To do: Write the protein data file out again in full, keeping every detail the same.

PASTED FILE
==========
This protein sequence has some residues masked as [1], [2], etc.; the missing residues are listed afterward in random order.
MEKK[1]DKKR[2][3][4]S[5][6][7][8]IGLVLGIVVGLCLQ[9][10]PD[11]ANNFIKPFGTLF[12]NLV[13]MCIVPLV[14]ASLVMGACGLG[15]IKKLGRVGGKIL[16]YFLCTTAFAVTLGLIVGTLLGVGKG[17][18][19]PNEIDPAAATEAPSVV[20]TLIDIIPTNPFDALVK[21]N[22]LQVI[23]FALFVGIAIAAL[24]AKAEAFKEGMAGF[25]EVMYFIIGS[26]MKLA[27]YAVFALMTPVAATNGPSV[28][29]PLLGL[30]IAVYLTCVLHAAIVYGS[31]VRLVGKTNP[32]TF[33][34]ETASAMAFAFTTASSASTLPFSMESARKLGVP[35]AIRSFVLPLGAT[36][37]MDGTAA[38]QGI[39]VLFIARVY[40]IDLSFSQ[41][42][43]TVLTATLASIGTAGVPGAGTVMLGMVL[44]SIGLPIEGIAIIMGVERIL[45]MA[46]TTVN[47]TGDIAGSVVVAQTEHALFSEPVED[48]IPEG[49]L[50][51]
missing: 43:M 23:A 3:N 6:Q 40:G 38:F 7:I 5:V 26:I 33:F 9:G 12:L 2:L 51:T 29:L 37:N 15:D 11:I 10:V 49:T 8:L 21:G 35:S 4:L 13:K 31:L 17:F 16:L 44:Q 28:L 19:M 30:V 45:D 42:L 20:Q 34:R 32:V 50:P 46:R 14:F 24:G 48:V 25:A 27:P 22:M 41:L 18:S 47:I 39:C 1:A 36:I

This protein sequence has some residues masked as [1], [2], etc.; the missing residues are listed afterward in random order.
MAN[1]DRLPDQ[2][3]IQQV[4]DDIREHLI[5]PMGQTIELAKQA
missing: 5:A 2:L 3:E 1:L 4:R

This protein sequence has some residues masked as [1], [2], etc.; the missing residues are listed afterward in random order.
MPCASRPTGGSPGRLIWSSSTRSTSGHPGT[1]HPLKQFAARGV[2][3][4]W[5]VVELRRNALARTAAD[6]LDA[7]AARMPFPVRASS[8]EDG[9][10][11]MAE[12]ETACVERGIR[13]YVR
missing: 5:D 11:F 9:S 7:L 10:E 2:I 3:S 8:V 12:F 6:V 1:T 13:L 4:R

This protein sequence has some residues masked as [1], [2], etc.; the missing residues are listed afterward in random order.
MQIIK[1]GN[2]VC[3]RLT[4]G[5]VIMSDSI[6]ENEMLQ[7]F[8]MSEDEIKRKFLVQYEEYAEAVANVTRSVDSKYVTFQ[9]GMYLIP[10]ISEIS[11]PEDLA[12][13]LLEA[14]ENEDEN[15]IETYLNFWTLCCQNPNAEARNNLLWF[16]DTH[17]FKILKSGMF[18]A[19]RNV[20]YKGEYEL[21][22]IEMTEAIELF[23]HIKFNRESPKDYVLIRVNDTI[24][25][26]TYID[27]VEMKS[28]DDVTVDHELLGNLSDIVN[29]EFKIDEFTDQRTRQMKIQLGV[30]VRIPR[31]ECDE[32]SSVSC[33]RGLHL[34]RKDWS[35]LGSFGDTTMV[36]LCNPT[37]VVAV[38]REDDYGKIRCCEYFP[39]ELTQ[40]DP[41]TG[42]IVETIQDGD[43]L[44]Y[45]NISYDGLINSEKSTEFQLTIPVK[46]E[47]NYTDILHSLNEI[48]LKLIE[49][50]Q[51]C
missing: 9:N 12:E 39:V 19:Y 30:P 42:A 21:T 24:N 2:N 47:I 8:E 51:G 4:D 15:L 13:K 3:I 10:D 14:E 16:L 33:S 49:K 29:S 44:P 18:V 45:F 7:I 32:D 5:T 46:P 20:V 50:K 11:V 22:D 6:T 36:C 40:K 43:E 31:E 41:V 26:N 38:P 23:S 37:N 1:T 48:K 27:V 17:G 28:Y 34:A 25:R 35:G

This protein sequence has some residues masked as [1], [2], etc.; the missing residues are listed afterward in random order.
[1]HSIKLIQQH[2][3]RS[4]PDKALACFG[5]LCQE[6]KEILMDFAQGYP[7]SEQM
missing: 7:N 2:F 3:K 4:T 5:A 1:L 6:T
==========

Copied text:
This protein sequence has some residues masked as [1], [2], etc.; the missing residues are listed afterward in random order.
MEKK[1]DKKR[2][3][4]S[5][6][7][8]IGLVLGIVVGLCLQ[9][10]PD[11]ANNFIKPFGTLF[12]NLV[13]MCIVPLV[14]ASLVMGACGLG[15]IKKLGRVGGKIL[16]YFLCTTAFAVTLGLIVGTLLGVGKG[17][18][19]PNEIDPAAATEAPSVV[20]TLIDIIPTNPFDALVK[21]N[22]LQVI[23]FALFVGIAIAAL[24]AKAEAFKEGMAGF[25]EVMYFIIGS[26]MKLA[27]YAVFALMTPVAATNGPSV[28][29]PLLGL[30]IAVYLTCVLHAAIVYGS[31]VRLVGKTNP[32]TF[33][34]ETASAMAFAFTTASSASTLPFSMESARKLGVP[35]AIRSFVLPLGAT[36][37]MDGTAA[38]QGI[39]VLFIARVY[40]IDLSFSQ[41][42][43]TVLTATLASIGTAGVPGAGTVMLGMVL[44]SIGLPIEGIAIIMGVERIL[45]MA[46]TTVN[47]TGDIAGSVVVAQTEHALFSEPVED[48]IPEG[49]L[50][51]
missing: 43:M 23:A 3:N 6:Q 40:G 38:F 7:I 5:V 26:I 33:F 9:G 12:L 2:L 51:T 29:L 37:N 15:D 11:I 10:V 49:T 8:L 21:G 35:S 4:L 13:K 31:L 17:F 16:L 44:Q 28:L 19:M 30:V 45:D 42:L 20:Q 34:R 32:V 50:P 46:R 14:F 24:G 48:V 25:A 27:P 22:M 41:L 18:S 47:I 39:C 1:A 36:I

This protein sequence has some residues masked as [1], [2], etc.; the missing residues are listed afterward in random order.
MAN[1]DRLPDQ[2][3]IQQV[4]DDIREHLI[5]PMGQTIELAKQA
missing: 5:A 2:L 3:E 1:L 4:R

This protein sequence has some residues masked as [1], [2], etc.; the missing residues are listed afterward in random order.
MPCASRPTGGSPGRLIWSSSTRSTSGHPGT[1]HPLKQFAARGV[2][3][4]W[5]VVELRRNALARTAAD[6]LDA[7]AARMPFPVRASS[8]EDG[9][10][11]MAE[12]ETACVERGIR[13]YVR
missing: 5:D 11:F 9:S 7:L 10:E 2:I 3:S 8:V 12:F 6:V 1:T 13:L 4:R

This protein sequence has some residues masked as [1], [2], etc.; the missing residues are listed afterward in random order.
MQIIK[1]GN[2]VC[3]RLT[4]G[5]VIMSDSI[6]ENEMLQ[7]F[8]MSEDEIKRKFLVQYEEYAEAVANVTRSVDSKYVTFQ[9]GMYLIP[10]ISEIS[11]PEDLA[12][13]LLEA[14]ENEDEN[15]IETYLNFWTLCCQNPNAEARNNLLWF[16]DTH[17]FKILKSGMF[18]A[19]RNV[20]YKGEYEL[21][22]IEMTEAIELF[23]HIKFNRESPKDYVLIRVNDTI[24][25][26]TYID[27]VEMKS[28]DDVTVDHELLGNLSDIVN[29]EFKIDEFTDQRTRQMKIQLGV[30]VRIPR[31]ECDE[32]SSVSC[33]RGLHL[34]RKDWS[35]LGSFGDTTMV[36]LCNPT[37]VVAV[38]REDDYGKIRCCEYFP[39]ELTQ[40]DP[41]TG[42]IVETIQDGD[43]L[44]Y[45]NISYDGLINSEKSTEFQLTIPVK[46]E[47]NYTDILHSLNEI[48]LKLIE[49][50]Q[51]C
missing: 9:N 12:E 39:V 19:Y 30:P 42:A 21:T 24:N 2:N 47:I 8:E 51:G 4:D 15:L 13:K 3:I 10:D 14:E 16:L 33:S 49:K 29:S 44:P 18:V 45:F 7:I 32:D 5:T 46:P 20:V 50:K 11:V 22:D 6:T 36:C 40:K 43:E 31:E 41:V 26:N 38:P 23:S 37:N 1:T 48:K 27:V 17:G 28:Y 34:A 25:R 35:G

This protein sequence has some residues masked as [1], [2], etc.; the missing residues are listed afterward in random order.
[1]HSIKLIQQH[2][3]RS[4]PDKALACFG[5]LCQE[6]KEILMDFAQGYP[7]SEQM
missing: 7:N 2:F 3:K 4:T 5:A 1:L 6:T